Every healthcare leader understands the immense cost of data breaches. Understandably, CIOs and security directors are increasingly concerned about data security. How can the right vendor neutral archive (VNA), allow these leaders to sleep easier at night knowing their data is secure?
Jonathan Carr, Business Development & Channel Manager at McKesson, notes that the centralized nature of a VNA provides the best opportunity for healthcare data protection.
“When you have a VNA, you basically have a centralized inventory of all your data assets in one system,” Carr said. Such an inventory can be used to help consolidate your data under a seamless encryption system.
Healthcare leaders still concerned over the security of their data can take these VNA points from Carr to ease their minds.
1. VNA should offer more robust disaster recovery solutions.
Enterprise imaging solutions must scale and expand, even as secured technologies struggle to keep up with new changes. The ability to maintain data integrity during a crisis is critical as these new technologies emerge, and Carr notes that a VNA helps bridge this gap through both local and cloud-based data copies.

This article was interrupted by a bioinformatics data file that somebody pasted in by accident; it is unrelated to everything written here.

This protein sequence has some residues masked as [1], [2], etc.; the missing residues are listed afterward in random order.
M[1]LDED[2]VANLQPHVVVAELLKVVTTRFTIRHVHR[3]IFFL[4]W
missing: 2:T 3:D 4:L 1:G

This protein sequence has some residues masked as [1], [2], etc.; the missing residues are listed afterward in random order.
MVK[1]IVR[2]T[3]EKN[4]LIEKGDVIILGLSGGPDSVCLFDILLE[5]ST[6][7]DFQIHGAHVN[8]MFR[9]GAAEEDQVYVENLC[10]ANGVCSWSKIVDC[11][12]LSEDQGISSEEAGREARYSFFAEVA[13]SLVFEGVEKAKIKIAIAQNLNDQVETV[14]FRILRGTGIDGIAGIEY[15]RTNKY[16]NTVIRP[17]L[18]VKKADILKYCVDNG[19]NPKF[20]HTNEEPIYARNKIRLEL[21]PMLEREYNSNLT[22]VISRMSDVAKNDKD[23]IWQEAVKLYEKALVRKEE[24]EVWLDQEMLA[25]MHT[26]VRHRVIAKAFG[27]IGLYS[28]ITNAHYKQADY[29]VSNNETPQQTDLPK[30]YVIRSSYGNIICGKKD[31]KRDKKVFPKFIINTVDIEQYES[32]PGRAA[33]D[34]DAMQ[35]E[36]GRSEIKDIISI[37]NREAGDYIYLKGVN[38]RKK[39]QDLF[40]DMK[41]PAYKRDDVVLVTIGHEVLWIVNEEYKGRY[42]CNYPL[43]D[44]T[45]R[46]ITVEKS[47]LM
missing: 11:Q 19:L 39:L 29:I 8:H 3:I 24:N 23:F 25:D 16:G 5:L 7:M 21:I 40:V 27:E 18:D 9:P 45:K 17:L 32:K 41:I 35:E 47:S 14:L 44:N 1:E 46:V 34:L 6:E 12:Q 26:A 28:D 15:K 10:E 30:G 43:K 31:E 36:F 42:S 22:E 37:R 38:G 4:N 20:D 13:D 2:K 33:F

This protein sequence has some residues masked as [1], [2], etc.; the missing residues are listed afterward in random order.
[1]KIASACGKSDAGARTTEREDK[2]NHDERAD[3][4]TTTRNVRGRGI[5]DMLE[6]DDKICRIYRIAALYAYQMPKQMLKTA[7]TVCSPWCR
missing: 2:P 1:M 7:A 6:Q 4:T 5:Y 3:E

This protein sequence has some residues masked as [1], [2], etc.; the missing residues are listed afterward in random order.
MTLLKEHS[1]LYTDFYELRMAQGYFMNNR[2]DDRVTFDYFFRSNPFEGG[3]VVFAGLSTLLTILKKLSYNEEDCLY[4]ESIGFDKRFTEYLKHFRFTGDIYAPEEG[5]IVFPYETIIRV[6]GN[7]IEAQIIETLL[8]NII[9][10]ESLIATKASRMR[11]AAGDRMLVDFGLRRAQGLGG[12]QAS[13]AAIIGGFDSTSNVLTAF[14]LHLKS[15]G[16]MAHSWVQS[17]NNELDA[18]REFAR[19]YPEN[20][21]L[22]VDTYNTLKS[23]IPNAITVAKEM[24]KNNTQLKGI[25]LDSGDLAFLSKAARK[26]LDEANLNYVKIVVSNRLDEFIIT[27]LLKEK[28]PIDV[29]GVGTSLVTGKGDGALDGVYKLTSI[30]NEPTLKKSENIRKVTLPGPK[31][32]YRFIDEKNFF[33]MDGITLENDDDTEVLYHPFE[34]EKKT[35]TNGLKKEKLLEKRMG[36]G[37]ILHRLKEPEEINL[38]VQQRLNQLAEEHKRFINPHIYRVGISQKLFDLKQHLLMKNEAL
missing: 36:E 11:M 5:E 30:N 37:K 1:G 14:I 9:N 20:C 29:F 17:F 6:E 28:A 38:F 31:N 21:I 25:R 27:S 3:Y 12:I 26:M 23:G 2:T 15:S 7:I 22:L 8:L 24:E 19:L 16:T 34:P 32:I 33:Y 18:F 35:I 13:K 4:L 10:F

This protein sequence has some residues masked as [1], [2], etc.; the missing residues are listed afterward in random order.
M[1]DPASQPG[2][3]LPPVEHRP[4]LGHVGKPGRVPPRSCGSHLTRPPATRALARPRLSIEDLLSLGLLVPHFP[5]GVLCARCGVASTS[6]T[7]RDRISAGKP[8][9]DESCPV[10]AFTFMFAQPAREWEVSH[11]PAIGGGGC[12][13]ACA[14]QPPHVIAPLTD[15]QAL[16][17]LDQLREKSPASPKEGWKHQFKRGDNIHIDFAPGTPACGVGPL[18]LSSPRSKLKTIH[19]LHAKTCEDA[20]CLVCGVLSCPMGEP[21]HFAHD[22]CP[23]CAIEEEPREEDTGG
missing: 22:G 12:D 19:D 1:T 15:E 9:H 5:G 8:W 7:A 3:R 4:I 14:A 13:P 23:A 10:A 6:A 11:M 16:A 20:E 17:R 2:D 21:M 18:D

“Having that single, centralized repository allows you to better manage storage costs and disaster recovery options,” Carr said. “You have a local copy of your data, but you also have a remote copy – so in the event of a catastrophic failure, you have a complete inventory and copy of that data.”
Healthcare leaders sweating the security can breathe easier, if they know their VNA has a second copy of essential data available in the cloud if the local copy is corrupted.
2. VNAs can help healthcare providers unify their encryption strategy
Because of the centralized housing of health data in a VNA, providers can work with storage vendors to increase the overall level of encryption on the back-end. Carr notes that his customers often ask about encryption opportunities as part of a centralized repository.
“This helps to add that extra layer of protection and security,” Carr said. He added that trying to lock down and secure multiple PACS systems in an enterprise environment would be an “administrative nightmare,” but a VNA provides a single point of entry for establishing that upper-level encryption and securely sharing patient data.
Add the partnerships with storage providers into that centralized repository, and healthcare leaders may rest easier with an organized data environment.
3. VNAs allow data and access to be constantly tracked.
Carr notes that there is a delicate balance between providing access to sensitive data and locking it behind secure walls. However, a VNA consolidates access into single points of entry, allowing for easier tracking/logging. This helps providers determine who accessed the data, and whether or not they are allowed to access it.
“Imaging is moving toward vendor neutral archives and centralized repositories […] there is definitely a push to centralize,” Carr said. “There are two end goals to this: to provide better patient care, and better, secure access to vital information. With that single point of access only those who should be pulling that data have access to it.”